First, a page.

"Labeling a speaker as exclusionary or racist is a quick way to undermine the legitimacy of the whole conversation." http://t.co/BBV0p7XqSf
— Amy Chua (@amychua) February 2, 2014
Political correctness and fear of offending has become a horrendous societal tick. As Newton Emerson said: "Ever since the Good Friday Agreement, [snobbery] seems to be the only crime you can commit in Northern Ireland." Alex Massie spoke in equal terms here; that being offensive has become "the greatest sin imaginable." By these standards Jenni Russell (@jennirsl) has been waving her offence all around the place, breaking with the PC orthodoxy and causing a whole load of trouble. Why? For speaking facts. She has written here and here. And here in particular:
"Middle-class children are having important character traits instilled in them at home, while poorer children are not. A nursery-age child needs to have many qualities already in place when they get to school if they are to succeed. He or she needs confidence; the belief that if they try something it will work. That is the first gulf between the two groups. By the time they start school, research shows that a middle-class child will have heard six times as many words of encouragement as reprimands. A working-class child will have heard only twice as many, while a child on welfare will have been criticised twice for every word of praise."Amy Chua, The Tiger Mother is like the America version of Jenni Russell. Harvard Professor Amy Chua and her husband have written a book 'The Triple Package'. It's got them called "racist" and "despicable". Any Chua would say she's only presenting facts, speaking plain English. Vivia Chen said in Time Magazine:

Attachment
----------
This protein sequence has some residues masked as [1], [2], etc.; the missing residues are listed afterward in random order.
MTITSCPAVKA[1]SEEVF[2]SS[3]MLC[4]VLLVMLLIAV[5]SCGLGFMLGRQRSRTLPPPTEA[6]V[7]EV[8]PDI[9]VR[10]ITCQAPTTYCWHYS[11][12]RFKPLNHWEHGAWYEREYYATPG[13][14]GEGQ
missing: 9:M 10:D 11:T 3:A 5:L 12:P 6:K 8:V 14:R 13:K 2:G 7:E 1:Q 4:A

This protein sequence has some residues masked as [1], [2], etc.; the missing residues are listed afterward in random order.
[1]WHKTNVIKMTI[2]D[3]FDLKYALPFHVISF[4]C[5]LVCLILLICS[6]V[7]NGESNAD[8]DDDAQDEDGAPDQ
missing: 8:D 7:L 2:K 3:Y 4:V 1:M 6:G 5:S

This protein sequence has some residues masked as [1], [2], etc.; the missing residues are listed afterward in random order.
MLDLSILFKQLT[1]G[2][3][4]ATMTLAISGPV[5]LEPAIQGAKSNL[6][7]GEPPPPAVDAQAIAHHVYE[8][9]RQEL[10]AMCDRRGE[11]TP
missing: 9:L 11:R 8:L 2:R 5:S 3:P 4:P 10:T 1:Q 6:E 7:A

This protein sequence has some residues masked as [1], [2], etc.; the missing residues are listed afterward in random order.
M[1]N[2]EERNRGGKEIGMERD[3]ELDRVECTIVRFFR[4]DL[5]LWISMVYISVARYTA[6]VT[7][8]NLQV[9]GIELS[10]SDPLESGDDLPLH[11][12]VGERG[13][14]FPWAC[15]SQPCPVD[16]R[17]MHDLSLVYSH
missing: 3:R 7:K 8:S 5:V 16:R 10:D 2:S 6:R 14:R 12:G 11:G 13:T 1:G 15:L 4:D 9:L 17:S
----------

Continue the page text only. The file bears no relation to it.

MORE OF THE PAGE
"Already, the criticisms are reaching a crescendo. This time, though, Chua is condemned not just as an arrogant elitist and abusive mother but something else: racist... Chua is under attack because she and Rubenfeld are talking about ethnicity in a way that makes people uncomfortable... The fear is that acknowledging those differences is to place cultures in a hierarchy, to be elitist."She continued:
"But what’s outrageous about some of the criticism against Chua is that it essentially censors discussions that might touch a nerve. Labeling the speaker or the topic as exclusionary or racist is a quick way to undermine the legitimacy of the whole conversation."Amy Chua said:
"Merely stating the fact that certain groups do better than others — as measured by income, test scores and so on — is enough to provoke a firestorm in America today."For she had said:
"Because wilful blindness to facts is rarely good policy. If just stating figures reported in the national census provokes fear and accusations of stereotyping, we aren’t going to be able to understand or address some of society’s most pressing problems, such as growing inequality and what it takes to make it in an ever tougher economy."Chua also writes in The New York Times here. Previous post in the series here and here. My post on civil intolerance here. Post on journalistic self-censorship and prior restraint here. My blog post for Loyalists Against Democracy on self-censorship and the silenced majority, here.